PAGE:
Themes and Meanings
On one level, “Enoch Soames” is the witty reminiscence of a middle-aged writer looking back over the abyss of World War I to a more frivolous, carefree era. It is a genial satire, a debunking of what Max Beerbohm had come to see as a time of pretension, of the inflated poses of would-be artists who gathered around such bona fide geniuses as Oscar Wilde, the writer, and Aubrey Beardsley, the caricaturist. Youthful rebellion occasionally produced enduring works of art; often the result was pretentious nonsense—parodied in this story in the fictional figure of Enoch Soames.
Although Beerbohm mocks Soames, he does not spare his younger self, Soames’s near contemporary, from satire. The narrator’s own problem in recognizing Soames’s nonsense for what it is reflects on his own overconcern to be thought well of and to have the right, the fashionable opinions on all subjects. Thus, Beerbohm’s satire and parody have three objects in the story: Soames; himself as the narrator-character of the story; and his generation’s tendency to startle by affectation in dress, speech, food, and drink, but most especially in its artistic opinions.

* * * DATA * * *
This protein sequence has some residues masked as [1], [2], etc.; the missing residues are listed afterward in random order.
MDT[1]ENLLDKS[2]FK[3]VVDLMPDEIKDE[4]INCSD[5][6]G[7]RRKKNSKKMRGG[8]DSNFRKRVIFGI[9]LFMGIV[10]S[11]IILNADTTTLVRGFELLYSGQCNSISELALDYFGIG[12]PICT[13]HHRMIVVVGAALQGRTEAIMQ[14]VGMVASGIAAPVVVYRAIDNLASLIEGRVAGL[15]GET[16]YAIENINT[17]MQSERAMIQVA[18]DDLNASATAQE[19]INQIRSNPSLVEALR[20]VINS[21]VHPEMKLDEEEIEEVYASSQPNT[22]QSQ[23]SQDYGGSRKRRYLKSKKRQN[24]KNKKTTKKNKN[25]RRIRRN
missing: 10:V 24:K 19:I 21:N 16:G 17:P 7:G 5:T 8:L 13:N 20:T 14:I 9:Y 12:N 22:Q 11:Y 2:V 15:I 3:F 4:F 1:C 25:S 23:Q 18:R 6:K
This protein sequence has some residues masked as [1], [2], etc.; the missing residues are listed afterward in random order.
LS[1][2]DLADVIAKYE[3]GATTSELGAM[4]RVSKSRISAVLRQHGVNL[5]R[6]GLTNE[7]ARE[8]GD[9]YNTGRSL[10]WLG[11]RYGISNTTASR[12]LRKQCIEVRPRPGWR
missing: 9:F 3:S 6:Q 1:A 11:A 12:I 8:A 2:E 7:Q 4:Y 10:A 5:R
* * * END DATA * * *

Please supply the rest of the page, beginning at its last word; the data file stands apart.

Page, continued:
On one level, then, this is a light, entertaining narrative, a realistic if nostalgic portrait of a bygone time, brought to climax by the fantastic introduction of the devil to reduce Soames’s craving for success ultimately to absurdity. Beneath Beerbohm’s light touch, however, is a serious exploration of important philosophical issues: What is authentic? What is spurious? How can the difference be satisfactorily determined? The object in question is the character and ability of Soames. Both narrator and reader start gaining access to this phenomenon from the beginning of the story, but the issue of authenticity is muddled by his striving to project a...
(The entire section is 451 words.)